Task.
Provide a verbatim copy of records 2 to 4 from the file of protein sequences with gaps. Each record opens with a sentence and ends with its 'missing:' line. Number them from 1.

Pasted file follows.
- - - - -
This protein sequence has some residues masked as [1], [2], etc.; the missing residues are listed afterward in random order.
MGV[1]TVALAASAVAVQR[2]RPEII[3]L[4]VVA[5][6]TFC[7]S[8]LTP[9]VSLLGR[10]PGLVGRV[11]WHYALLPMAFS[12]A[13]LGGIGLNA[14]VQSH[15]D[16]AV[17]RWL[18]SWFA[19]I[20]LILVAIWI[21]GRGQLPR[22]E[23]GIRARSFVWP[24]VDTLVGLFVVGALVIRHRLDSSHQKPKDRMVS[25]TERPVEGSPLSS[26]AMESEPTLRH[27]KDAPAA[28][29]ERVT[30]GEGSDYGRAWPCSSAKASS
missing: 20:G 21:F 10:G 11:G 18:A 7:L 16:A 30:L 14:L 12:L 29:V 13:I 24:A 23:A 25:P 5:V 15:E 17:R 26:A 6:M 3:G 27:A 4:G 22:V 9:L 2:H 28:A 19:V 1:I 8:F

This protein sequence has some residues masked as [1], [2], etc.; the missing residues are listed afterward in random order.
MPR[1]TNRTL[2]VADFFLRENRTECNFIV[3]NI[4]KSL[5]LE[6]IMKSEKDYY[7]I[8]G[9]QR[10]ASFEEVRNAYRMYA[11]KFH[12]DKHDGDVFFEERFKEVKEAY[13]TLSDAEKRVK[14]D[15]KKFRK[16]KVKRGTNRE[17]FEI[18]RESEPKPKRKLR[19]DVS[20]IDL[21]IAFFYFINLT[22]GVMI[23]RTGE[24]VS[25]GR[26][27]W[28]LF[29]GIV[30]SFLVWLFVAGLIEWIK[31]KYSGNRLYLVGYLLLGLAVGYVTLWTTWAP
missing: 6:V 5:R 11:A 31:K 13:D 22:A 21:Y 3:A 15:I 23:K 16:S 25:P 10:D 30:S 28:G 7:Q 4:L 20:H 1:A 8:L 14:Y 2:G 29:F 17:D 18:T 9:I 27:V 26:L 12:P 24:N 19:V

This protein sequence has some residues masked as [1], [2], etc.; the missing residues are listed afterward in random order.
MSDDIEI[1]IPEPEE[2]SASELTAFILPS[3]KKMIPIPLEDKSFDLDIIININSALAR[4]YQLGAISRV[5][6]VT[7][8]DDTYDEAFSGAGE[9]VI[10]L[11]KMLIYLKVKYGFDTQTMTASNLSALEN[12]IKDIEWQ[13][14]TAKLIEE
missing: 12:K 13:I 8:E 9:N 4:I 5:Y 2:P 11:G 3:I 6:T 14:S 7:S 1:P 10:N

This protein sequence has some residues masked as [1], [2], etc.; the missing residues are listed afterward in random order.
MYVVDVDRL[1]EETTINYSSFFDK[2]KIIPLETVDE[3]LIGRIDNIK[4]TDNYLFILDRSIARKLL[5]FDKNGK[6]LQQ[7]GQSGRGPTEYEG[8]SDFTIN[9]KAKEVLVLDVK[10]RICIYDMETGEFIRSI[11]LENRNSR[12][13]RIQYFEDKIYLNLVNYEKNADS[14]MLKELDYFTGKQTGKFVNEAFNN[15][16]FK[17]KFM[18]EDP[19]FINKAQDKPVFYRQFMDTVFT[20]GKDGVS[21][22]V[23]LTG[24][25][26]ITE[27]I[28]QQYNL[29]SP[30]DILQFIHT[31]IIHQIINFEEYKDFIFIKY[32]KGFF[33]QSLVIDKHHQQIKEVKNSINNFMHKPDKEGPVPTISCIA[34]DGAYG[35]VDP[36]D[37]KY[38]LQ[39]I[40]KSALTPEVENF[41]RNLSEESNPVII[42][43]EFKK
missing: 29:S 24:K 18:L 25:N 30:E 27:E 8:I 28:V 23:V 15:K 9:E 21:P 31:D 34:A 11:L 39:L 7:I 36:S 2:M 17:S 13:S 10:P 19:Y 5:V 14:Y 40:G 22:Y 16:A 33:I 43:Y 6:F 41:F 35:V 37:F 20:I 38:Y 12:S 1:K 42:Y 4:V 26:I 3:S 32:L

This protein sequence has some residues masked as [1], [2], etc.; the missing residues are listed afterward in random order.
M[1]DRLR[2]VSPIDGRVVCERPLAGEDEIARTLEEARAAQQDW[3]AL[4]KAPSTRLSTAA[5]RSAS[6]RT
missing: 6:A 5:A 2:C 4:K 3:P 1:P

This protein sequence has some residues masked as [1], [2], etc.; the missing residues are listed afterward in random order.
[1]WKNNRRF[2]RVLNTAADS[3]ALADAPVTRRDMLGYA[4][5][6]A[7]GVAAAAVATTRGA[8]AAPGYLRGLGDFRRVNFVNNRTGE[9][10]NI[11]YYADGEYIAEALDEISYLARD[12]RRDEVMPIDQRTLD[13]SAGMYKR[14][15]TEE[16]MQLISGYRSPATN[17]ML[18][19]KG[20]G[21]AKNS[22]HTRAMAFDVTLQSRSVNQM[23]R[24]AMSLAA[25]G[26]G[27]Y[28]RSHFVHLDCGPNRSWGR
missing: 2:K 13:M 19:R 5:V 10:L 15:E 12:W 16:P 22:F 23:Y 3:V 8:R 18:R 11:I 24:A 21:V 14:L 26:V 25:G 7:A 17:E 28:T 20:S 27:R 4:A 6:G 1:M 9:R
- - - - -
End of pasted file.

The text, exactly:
This protein sequence has some residues masked as [1], [2], etc.; the missing residues are listed afterward in random order.
MPR[1]TNRTL[2]VADFFLRENRTECNFIV[3]NI[4]KSL[5]LE[6]IMKSEKDYY[7]I[8]G[9]QR[10]ASFEEVRNAYRMYA[11]KFH[12]DKHDGDVFFEERFKEVKEAY[13]TLSDAEKRVK[14]D[15]KKFRK[16]KVKRGTNRE[17]FEI[18]RESEPKPKRKLR[19]DVS[20]IDL[21]IAFFYFINLT[22]GVMI[23]RTGE[24]VS[25]GR[26][27]W[28]LF[29]GIV[30]SFLVWLFVAGLIEWIK[31]KYSGNRLYLVGYLLLGLAVGYVTLWTTWAP
missing: 6:V 5:R 11:A 31:K 13:D 22:A 21:Y 3:A 15:I 23:K 16:S 25:P 10:D 30:S 28:G 7:Q 4:L 20:H 1:A 8:L 14:Y 2:G 29:F 17:D 18:T 9:I 27:V 26:L 12:P 24:N 19:V

This protein sequence has some residues masked as [1], [2], etc.; the missing residues are listed afterward in random order.
MSDDIEI[1]IPEPEE[2]SASELTAFILPS[3]KKMIPIPLEDKSFDLDIIININSALAR[4]YQLGAISRV[5][6]VT[7][8]DDTYDEAFSGAGE[9]VI[10]L[11]KMLIYLKVKYGFDTQTMTASNLSALEN[12]IKDIEWQ[13][14]TAKLIEE
missing: 12:K 13:I 8:E 9:N 4:I 5:Y 2:P 11:G 3:I 6:T 14:S 7:S 1:P 10:N

This protein sequence has some residues masked as [1], [2], etc.; the missing residues are listed afterward in random order.
MYVVDVDRL[1]EETTINYSSFFDK[2]KIIPLETVDE[3]LIGRIDNIK[4]TDNYLFILDRSIARKLL[5]FDKNGK[6]LQQ[7]GQSGRGPTEYEG[8]SDFTIN[9]KAKEVLVLDVK[10]RICIYDMETGEFIRSI[11]LENRNSR[12][13]RIQYFEDKIYLNLVNYEKNADS[14]MLKELDYFTGKQTGKFVNEAFNN[15][16]FK[17]KFM[18]EDP[19]FINKAQDKPVFYRQFMDTVFT[20]GKDGVS[21][22]V[23]LTG[24][25][26]ITE[27]I[28]QQYNL[29]SP[30]DILQFIHT[31]IIHQIINFEEYKDFIFIKY[32]KGFF[33]QSLVIDKHHQQIKEVKNSINNFMHKPDKEGPVPTISCIA[34]DGAYG[35]VDP[36]D[37]KY[38]LQ[39]I[40]KSALTPEVENF[41]RNLSEESNPVII[42][43]EFKK
missing: 29:S 24:K 18:L 25:N 30:E 27:E 8:I 28:V 23:V 15:K 9:E 21:P 31:D 34:A 11:L 39:L 7:I 36:S 2:M 17:S 13:S 10:P 19:Y 5:V 14:Y 40:G 22:Y 16:A 33:I 43:Y 6:F 41:F 35:V 37:F 20:I 38:Y 12:S 1:K 42:Y 4:V 26:I 3:S 32:L